Dairy Trade Letter to Secretary Vilsack and Ambassador Froman

July 26, 2013


The Honorable Thomas J. Vilsack                              The Honorable Michael Froman
Secretary of Agriculture                                             U.S. Trade Representative
U.S. Department of Agriculture                                 Office of the U.S. Trade Representative
1400 Independence Avenue SW                                600 17th Street NW
Washington, DC  20250                                             Washington, DC  20508

Dear Secretary Vilsack and Ambassador Froman:

            We would like to thank you for your continued efforts to seek new export opportunities for dairy products.  The tens of thousands of dairy farm families across the country increasingly look to global markets to help provide growing demand for the milk that they produce.  While dairy farming itself drives significant rural employment and economic activity, the U.S. dairy manufacturing sector is also a source of robust job growth throughout the states.

            As USTR and USDA move forward to bring the Trans-Pacific Partnership (TPP) trade negotiations to a close, we urge you to put a high priority on achieving a positive outcome for the U.S. dairy industry in the final TPP agreement.  We believe that discussions with Canada and Japan regarding market access, and New Zealand pertaining to market concentration, will be critical to meeting that goal, as will the sanitary and phytosanitary chapter.

            Dairy farmers in our states were very pleased that Canada was invited to join the TPP negotiations last year.  Canada is already our country’s second largest dairy export market, although much of those sales are required by Canadian law to be re-exported.  We believe that fully opening the Canadian market to U.S. dairy exports would secure meaningful new trade opportunities for U.S. dairy farmers and food manufacturers.  However, dairy discussions with Canada should focus not only on removing tariffs but also on preventing various forms of non-tariff barriers from being employed to negate market access for U.S. dairy.  In the past, the U.S. has won tariff concessions from Canada only to see those gains impeded through other means, a troubling trend that has only grown in recent years.  We believe that expanded dairy trade could yield hundreds of millions of dollars annually in new business for America’s dairy farmers.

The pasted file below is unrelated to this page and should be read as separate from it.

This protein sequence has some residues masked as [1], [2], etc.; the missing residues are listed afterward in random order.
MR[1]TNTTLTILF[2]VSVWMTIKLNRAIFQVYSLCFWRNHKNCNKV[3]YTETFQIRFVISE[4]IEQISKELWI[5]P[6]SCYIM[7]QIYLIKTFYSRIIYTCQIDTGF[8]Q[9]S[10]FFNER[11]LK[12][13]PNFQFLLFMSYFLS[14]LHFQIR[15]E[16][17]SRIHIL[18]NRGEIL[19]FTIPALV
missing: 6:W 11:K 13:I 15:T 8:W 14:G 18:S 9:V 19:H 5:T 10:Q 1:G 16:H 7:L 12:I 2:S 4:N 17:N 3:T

Similarly, we believe that the recent addition of Japan to the TPP process presents another meaningful opportunity to secure additional exports of U.S. dairy products.  Japan is our fifth largest dairy export market; the country consumed $284 million in dairy products from the U.S. last year.  We are hopeful that the negotiations will help reduce the import tariffs and regulatory barriers that prevent additional U.S. dairy access in Japan.  We recognize that our exports will continue to complement domestic dairy production in Japan.

            However, strong concerns remain among our dairy farming and manufacturing constituents about the impact of expanded U.S.-New Zealand dairy trade on our country’s dairy sector if major reforms are not undertaken by New Zealand.  New Zealand has consistently expressed interest in obtaining greater access for its dairy products in the U.S. market.  At the same time, it is our understanding that New Zealand has resisted considering meaningful reforms to its dairy sector policies. Those policies include special legislation to permit exorbitant market concentration by one company and exclusive access for that same company to the country’s export licenses that lasted for several years.  Taken together, these government policies have yielded the concentration of roughly 90% of New Zealand’s milk supply into the hands of one company which in turn dominates over one third of global dairy trade.  Dairy producers and processors in our states are deeply concerned that this government policy provides New Zealand with a tremendous advantage in global markets and believe strongly that it must be effectively addressed as a precursor to any expansion of U.S.-New Zealand dairy trade in TPP.

            Finally, the sanitary and phytosanitary (SPS) chapter within TPP will also have significant impacts on U.S. agricultural trade.  This agreement is a key avenue to ensuring that we have enforceable SPS commitments that will improve upon current obligations in this area.  Too often, safe U.S. food products are confronted with sudden unscientific barriers in foreign markets.  Using TPP to address that pervasive problem, while upholding high, science-based U.S. standards to protect the health and safety of all Americans and of American agricultural production, could improve the export prospects for a wide range of American agricultural products, including dairy.

            In closing, we wish to reiterate the importance of securing a strong, positive outcome for the U.S. dairy sector in the TPP negotiations.  We believe that the issues we have outlined will be integral to achieving that outcome and we look forward to remaining in touch with you as the process wraps up.  Dairy farming and manufacturing have helped our rural constituents to weather the economic storms of recent years, so we are hopeful that a final TPP agreement will facilitate rather than impede the continued growth and success of the U.S. dairy industry.